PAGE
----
I’ve had to start over a few times in the last few years. When I decided it was time to lose the weight, I had minor setbacks. For example, I’d fluctuate up and down the same few pounds or I’d hit plateaus that lasted a really long time. I was lucky in that when I finally set out to lose 100 pounds, I never gained it back. A common occurrence is for people to lose a significant amount of weight and then for whatever reason, gain it all back and more. I am so grateful that wasn’t the case for me. That does not mean I had a perfect time of it.
The first set back was in 2009. After losing over 100 pounds, weighing in at the lowest 143, I proceeded to gain 16 pounds. On New Year’s Eve my weight had gone up to 159.5. What was the reason for this weight gain? I was eating the same healthy way I’d eaten to lose the weight. I was still exercising 5 days a week. In fact, I was training for the Shamrock 8k, the Hood to Coast Relay race and the Reach the Beach 55 mile ride.
The reason: medication.
I started taking a medication that caused weight gain. It was slow at first. A pound here. A pound there. Then I was 5 pounds heavier. I told myself it was no big deal. I was still under 150 pounds (my goal weight). I told myself that it was the training. All that running I was doing. I was gaining muscle. Excuses, excuses.
I peaked at 160 pounds. I was 10 pounds OVER my goal weight and not happy. I was angry that no matter what I did–how much I worked out–I could NOT lose any weight. What gives?? I saw a nutritionist. I saw my personal trainer again. I was feeling depressed. I’d come so far and here I was: a clique. Someone who lost a lot of weight and was gaining it back. Then it dawned on me. The medication. Maybe it was causing weight gain? Maybe it was making it impossible to LOSE weight?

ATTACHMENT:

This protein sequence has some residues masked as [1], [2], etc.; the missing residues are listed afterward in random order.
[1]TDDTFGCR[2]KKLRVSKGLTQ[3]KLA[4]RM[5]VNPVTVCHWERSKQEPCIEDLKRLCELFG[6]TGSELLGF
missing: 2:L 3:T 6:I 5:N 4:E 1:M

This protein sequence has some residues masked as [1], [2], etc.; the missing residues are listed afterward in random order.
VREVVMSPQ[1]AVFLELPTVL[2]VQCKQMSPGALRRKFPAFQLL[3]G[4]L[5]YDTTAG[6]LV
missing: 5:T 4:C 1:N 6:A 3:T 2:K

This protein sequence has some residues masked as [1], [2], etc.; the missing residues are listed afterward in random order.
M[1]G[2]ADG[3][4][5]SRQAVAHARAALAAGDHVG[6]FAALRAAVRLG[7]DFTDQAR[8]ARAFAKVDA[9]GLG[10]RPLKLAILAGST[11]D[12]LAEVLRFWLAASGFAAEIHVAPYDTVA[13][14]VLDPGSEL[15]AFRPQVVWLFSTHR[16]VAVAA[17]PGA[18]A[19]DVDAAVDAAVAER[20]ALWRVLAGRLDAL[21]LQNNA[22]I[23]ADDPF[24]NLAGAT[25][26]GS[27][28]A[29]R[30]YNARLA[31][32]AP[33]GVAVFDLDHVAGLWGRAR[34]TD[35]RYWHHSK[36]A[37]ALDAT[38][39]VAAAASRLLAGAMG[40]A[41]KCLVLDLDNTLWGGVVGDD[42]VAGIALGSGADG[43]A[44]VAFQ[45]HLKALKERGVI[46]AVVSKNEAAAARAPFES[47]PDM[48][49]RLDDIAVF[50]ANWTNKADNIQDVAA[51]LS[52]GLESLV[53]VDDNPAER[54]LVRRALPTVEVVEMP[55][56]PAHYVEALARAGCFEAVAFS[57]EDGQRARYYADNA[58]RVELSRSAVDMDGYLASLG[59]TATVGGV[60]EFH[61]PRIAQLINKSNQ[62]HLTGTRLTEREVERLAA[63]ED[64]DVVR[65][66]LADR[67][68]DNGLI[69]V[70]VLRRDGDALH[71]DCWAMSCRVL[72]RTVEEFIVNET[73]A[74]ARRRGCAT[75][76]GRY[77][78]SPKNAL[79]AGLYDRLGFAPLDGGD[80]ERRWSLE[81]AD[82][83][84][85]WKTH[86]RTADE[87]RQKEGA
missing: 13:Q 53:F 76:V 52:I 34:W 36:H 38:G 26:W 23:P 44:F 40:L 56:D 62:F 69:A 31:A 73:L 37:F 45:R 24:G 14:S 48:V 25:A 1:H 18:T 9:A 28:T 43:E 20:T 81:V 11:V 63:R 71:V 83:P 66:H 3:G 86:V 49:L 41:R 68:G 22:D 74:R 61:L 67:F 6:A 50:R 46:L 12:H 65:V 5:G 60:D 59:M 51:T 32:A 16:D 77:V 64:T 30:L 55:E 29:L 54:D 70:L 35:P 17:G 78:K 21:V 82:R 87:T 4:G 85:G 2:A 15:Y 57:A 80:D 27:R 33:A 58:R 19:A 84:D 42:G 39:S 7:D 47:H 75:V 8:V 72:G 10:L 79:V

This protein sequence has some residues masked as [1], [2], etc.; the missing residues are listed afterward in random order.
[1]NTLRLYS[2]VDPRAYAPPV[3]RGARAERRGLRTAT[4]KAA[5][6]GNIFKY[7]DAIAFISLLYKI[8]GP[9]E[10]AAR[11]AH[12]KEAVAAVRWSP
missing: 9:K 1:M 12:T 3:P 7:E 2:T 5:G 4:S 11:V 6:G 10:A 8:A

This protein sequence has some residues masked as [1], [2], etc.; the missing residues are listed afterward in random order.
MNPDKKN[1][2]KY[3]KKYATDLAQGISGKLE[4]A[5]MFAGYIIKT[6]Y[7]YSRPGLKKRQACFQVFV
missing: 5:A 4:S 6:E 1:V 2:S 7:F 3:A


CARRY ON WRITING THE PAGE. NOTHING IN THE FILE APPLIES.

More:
I was right. I stopped the medication and immediately started losing the weight. Two pounds in fact. It took about ten months but I lost the 16 pounds I had gained on the medication. I didn’t do anything special: just my normal eating, calorie counting and vigorous exercise.
The next set back I had was last September. I successfully ran Hood to Coast and was feeling really good about life. I was prepared to immediately start training for the Las Vegas Half Marathon. I went for a run a week after Hood to Coast and realized I was injured. Overuse of my IT Band. Suckage. That meant months of no running.
I went a little batty at first. I was sad. I was angry. Depressed. Stressed out. Anxious I was going to gain back all my weight. Then I snapped out of it and pulled myself together. I had to find alternatives to running.
I did physical therapy (which was a negative experience), acupuncture (also negative), massage therapy, lots of yoga, stretching. In the end it came down to this: I had to start all over from scratch. I took 6 weeks off from all running and then I started the “return to running program” my sports medicine doctor put me on. I was starting all over. Walk, jog, walk, jog, eventually run…
In the end it came down to listening to my body and let it heal. I had to switch things up. Changing my workouts ended up being a GREAT thing. It ended the boredom I was feeling. I started lifting weights just to have something to do and fell in love with it. Weight lifting was something I’d avoided for a long time and it ended up being the BEST THING I EVER DID. I immediately lost those last 5 pounds I had gained. My body changed. I got toned. I felt better. I felt STRONG.
Starting over doesn’t have to mean the end of the world. It doesn’t have to mean failure, either. It’s all part of the journey.
When I was trying to reteach myself how to eat healthy I had many slip ups. It was hard breaking a decade of bad habits overnight. If I had a “bad food day” I started over the next day. The next day was a clean slate, no mess ups. A new day meant I started at zero and could make better choices.
Remember: starting over doesn’t have to be a bad thing. Keep moving forward and you will be okay.
QUESTION: How many times have you had to start over? What helped?